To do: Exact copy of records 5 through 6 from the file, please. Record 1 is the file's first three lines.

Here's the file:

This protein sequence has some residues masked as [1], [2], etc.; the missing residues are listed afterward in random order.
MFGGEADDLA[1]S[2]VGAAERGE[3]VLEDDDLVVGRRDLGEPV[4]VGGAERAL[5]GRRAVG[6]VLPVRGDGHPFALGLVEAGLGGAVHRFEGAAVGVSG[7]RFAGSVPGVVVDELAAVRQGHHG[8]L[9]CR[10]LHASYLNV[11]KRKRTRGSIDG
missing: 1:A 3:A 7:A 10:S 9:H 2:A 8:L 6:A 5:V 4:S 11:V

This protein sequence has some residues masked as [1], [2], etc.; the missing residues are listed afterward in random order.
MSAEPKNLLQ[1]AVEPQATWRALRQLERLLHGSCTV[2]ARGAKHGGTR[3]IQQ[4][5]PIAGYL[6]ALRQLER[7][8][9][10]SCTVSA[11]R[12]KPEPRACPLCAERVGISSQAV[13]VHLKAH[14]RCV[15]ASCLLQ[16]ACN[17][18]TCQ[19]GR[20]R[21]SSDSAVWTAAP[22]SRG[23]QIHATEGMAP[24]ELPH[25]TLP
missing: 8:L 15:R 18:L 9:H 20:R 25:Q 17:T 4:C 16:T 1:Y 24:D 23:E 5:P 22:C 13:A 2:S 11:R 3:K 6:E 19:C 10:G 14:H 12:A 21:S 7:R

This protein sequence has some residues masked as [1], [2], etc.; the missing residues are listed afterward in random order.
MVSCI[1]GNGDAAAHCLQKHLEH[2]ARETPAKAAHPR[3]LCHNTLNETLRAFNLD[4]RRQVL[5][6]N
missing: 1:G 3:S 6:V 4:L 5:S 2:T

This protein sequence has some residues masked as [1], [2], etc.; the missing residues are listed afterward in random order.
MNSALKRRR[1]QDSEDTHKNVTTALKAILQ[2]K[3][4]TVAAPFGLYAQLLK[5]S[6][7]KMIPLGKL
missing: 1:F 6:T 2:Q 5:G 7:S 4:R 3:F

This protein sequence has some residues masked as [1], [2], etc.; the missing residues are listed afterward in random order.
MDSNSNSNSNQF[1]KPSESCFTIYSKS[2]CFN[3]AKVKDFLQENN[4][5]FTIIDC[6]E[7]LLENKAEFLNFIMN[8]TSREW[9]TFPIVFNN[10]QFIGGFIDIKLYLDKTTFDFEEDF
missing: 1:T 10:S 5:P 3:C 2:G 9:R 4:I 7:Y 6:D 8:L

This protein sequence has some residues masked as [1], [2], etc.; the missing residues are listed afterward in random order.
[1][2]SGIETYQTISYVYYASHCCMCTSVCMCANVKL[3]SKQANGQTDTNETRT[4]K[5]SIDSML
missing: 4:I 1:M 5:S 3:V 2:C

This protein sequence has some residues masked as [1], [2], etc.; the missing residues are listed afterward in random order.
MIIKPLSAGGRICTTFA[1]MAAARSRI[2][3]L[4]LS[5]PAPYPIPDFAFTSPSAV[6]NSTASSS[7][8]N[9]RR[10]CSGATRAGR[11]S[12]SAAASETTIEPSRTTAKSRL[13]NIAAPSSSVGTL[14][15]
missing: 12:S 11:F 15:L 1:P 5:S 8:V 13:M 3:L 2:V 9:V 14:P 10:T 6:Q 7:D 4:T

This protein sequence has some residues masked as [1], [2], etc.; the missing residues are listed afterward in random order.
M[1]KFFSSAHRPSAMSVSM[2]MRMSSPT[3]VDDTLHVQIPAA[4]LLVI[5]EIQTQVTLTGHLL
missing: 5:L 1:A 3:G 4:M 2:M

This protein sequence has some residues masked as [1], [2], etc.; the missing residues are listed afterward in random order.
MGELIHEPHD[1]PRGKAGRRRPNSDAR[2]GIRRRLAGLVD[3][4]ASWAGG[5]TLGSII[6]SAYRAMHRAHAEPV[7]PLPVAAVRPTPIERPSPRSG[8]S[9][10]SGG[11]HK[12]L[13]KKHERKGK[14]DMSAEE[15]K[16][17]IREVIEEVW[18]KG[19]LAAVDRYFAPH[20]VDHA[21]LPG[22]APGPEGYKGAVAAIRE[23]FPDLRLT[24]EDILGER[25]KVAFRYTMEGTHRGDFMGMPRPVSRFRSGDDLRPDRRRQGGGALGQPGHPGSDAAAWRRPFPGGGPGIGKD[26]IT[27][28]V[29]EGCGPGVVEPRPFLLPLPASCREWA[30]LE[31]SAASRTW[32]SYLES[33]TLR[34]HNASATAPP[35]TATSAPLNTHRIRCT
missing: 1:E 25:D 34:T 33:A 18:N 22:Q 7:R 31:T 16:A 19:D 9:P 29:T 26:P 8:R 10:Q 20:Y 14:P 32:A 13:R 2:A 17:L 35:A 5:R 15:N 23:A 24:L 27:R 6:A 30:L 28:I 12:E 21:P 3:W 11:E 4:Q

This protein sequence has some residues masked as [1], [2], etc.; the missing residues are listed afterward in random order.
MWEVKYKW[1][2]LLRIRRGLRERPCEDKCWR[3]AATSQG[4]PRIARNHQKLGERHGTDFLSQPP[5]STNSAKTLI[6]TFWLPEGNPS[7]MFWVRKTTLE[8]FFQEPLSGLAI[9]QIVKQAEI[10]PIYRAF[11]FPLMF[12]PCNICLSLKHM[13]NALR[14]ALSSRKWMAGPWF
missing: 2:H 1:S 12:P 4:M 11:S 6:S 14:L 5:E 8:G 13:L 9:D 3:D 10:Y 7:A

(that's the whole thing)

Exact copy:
This protein sequence has some residues masked as [1], [2], etc.; the missing residues are listed afterward in random order.
MDSNSNSNSNQF[1]KPSESCFTIYSKS[2]CFN[3]AKVKDFLQENN[4][5]FTIIDC[6]E[7]LLENKAEFLNFIMN[8]TSREW[9]TFPIVFNN[10]QFIGGFIDIKLYLDKTTFDFEEDF
missing: 1:T 10:S 5:P 3:C 2:G 9:R 4:I 7:Y 6:D 8:L

This protein sequence has some residues masked as [1], [2], etc.; the missing residues are listed afterward in random order.
[1][2]SGIETYQTISYVYYASHCCMCTSVCMCANVKL[3]SKQANGQTDTNETRT[4]K[5]SIDSML
missing: 4:I 1:M 5:S 3:V 2:C